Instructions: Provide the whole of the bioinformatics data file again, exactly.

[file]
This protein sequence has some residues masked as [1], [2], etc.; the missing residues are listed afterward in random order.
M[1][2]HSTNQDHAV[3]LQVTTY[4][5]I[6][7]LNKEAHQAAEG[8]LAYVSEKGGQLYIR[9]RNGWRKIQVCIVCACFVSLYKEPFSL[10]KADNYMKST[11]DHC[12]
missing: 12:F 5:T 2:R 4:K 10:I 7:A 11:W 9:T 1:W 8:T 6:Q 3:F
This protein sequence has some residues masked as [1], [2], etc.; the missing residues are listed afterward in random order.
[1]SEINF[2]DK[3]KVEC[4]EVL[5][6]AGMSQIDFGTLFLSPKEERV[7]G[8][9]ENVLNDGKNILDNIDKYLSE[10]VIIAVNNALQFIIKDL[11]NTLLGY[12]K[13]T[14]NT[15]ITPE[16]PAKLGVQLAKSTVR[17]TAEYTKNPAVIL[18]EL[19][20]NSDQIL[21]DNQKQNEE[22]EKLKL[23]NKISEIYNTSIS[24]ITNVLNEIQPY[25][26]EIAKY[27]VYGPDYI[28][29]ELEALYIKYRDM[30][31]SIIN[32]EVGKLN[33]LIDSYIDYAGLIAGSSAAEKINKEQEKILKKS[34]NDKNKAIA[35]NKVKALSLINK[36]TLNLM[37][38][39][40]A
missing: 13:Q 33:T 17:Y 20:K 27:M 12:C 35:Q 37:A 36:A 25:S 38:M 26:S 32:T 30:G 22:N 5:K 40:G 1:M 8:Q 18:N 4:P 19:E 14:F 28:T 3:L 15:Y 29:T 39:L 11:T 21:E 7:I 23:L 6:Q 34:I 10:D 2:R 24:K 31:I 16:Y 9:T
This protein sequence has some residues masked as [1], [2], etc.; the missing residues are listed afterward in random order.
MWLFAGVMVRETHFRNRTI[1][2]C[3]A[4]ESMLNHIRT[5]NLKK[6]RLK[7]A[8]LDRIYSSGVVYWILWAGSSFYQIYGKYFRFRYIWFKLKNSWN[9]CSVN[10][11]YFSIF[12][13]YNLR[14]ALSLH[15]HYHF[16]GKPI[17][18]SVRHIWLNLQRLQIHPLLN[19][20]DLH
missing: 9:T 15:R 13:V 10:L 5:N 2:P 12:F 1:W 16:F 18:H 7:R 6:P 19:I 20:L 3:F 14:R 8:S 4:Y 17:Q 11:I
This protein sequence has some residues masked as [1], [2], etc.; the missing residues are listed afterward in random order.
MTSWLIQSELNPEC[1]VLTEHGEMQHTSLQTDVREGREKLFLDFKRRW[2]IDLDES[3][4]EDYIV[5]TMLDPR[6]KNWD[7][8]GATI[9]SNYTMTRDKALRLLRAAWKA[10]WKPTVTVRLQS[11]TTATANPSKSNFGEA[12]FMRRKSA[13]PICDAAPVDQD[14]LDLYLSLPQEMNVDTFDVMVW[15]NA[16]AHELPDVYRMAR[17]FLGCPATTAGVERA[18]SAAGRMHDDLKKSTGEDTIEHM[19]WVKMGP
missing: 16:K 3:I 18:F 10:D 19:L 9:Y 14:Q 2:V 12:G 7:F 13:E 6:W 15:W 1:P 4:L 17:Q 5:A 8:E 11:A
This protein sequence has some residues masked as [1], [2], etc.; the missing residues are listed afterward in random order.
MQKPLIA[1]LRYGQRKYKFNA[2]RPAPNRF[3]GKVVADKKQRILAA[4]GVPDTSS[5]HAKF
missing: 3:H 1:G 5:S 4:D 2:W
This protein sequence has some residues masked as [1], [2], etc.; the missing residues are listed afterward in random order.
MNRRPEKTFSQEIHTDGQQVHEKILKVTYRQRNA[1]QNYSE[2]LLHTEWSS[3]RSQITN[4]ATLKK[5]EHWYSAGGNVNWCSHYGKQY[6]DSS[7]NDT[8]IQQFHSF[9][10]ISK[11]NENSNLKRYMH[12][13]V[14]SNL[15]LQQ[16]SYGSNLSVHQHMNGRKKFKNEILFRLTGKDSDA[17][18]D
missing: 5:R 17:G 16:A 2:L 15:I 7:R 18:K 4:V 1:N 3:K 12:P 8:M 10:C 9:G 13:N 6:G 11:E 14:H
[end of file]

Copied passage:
This protein sequence has some residues masked as [1], [2], etc.; the missing residues are listed afterward in random order.
M[1][2]HSTNQDHAV[3]LQVTTY[4][5]I[6][7]LNKEAHQAAEG[8]LAYVSEKGGQLYIR[9]RNGWRKIQVCIVCACFVSLYKEPFSL[10]KADNYMKST[11]DHC[12]
missing: 12:F 5:T 2:R 4:K 10:I 7:A 11:W 9:T 1:W 8:T 6:Q 3:F
This protein sequence has some residues masked as [1], [2], etc.; the missing residues are listed afterward in random order.
[1]SEINF[2]DK[3]KVEC[4]EVL[5][6]AGMSQIDFGTLFLSPKEERV[7]G[8][9]ENVLNDGKNILDNIDKYLSE[10]VIIAVNNALQFIIKDL[11]NTLLGY[12]K[13]T[14]NT[15]ITPE[16]PAKLGVQLAKSTVR[17]TAEYTKNPAVIL[18]EL[19][20]NSDQIL[21]DNQKQNEE[22]EKLKL[23]NKISEIYNTSIS[24]ITNVLNEIQPY[25][26]EIAKY[27]VYGPDYI[28][29]ELEALYIKYRDM[30][31]SIIN[32]EVGKLN[33]LIDSYIDYAGLIAGSSAAEKINKEQEKILKKS[34]NDKNKAIA[35]NKVKALSLINK[36]TLNLM[37][38][39][40]A
missing: 13:Q 33:T 17:Y 20:K 27:M 12:C 35:Q 37:A 36:A 25:S 38:M 26:S 32:T 30:G 22:N 5:K 40:G 1:M 8:Q 18:N 4:P 19:E 14:F 28:T 3:L 15:Y 29:T 39:L 11:T 21:E 7:I 23:L 6:Q 34:I 10:D 2:R 24:K 31:I 16:Y 9:T
This protein sequence has some residues masked as [1], [2], etc.; the missing residues are listed afterward in random order.
MWLFAGVMVRETHFRNRTI[1][2]C[3]A[4]ESMLNHIRT[5]NLKK[6]RLK[7]A[8]LDRIYSSGVVYWILWAGSSFYQIYGKYFRFRYIWFKLKNSWN[9]CSVN[10][11]YFSIF[12][13]YNLR[14]ALSLH[15]HYHF[16]GKPI[17][18]SVRHIWLNLQRLQIHPLLN[19][20]DLH
missing: 9:T 15:R 13:V 10:L 5:N 2:P 12:F 1:W 16:F 18:H 7:R 6:P 19:I 20:L 3:F 14:R 8:S 4:Y 17:Q 11:I
This protein sequence has some residues masked as [1], [2], etc.; the missing residues are listed afterward in random order.
MTSWLIQSELNPEC[1]VLTEHGEMQHTSLQTDVREGREKLFLDFKRRW[2]IDLDES[3][4]EDYIV[5]TMLDPR[6]KNWD[7][8]GATI[9]SNYTMTRDKALRLLRAAWKA[10]WKPTVTVRLQS[11]TTATANPSKSNFGEA[12]FMRRKSA[13]PICDAAPVDQD[14]LDLYLSLPQEMNVDTFDVMVW[15]NA[16]AHELPDVYRMAR[17]FLGCPATTAGVERA[18]SAAGRMHDDLKKSTGEDTIEHM[19]WVKMGP
missing: 16:K 3:I 18:F 10:D 19:L 9:Y 14:Q 2:V 12:G 7:F 13:E 6:W 15:W 1:P 4:L 17:Q 5:A 8:E 11:A
This protein sequence has some residues masked as [1], [2], etc.; the missing residues are listed afterward in random order.
MQKPLIA[1]LRYGQRKYKFNA[2]RPAPNRF[3]GKVVADKKQRILAA[4]GVPDTSS[5]HAKF
missing: 3:H 1:G 5:S 4:D 2:W
This protein sequence has some residues masked as [1], [2], etc.; the missing residues are listed afterward in random order.
MNRRPEKTFSQEIHTDGQQVHEKILKVTYRQRNA[1]QNYSE[2]LLHTEWSS[3]RSQITN[4]ATLKK[5]EHWYSAGGNVNWCSHYGKQY[6]DSS[7]NDT[8]IQQFHSF[9][10]ISK[11]NENSNLKRYMH[12][13]V[14]SNL[15]LQQ[16]SYGSNLSVHQHMNGRKKFKNEILFRLTGKDSDA[17][18]D
missing: 5:R 17:G 16:A 2:L 15:I 7:R 18:K 4:V 1:N 3:K 12:P 8:M 10:C 9:G 13:N 6:G 11:E 14:H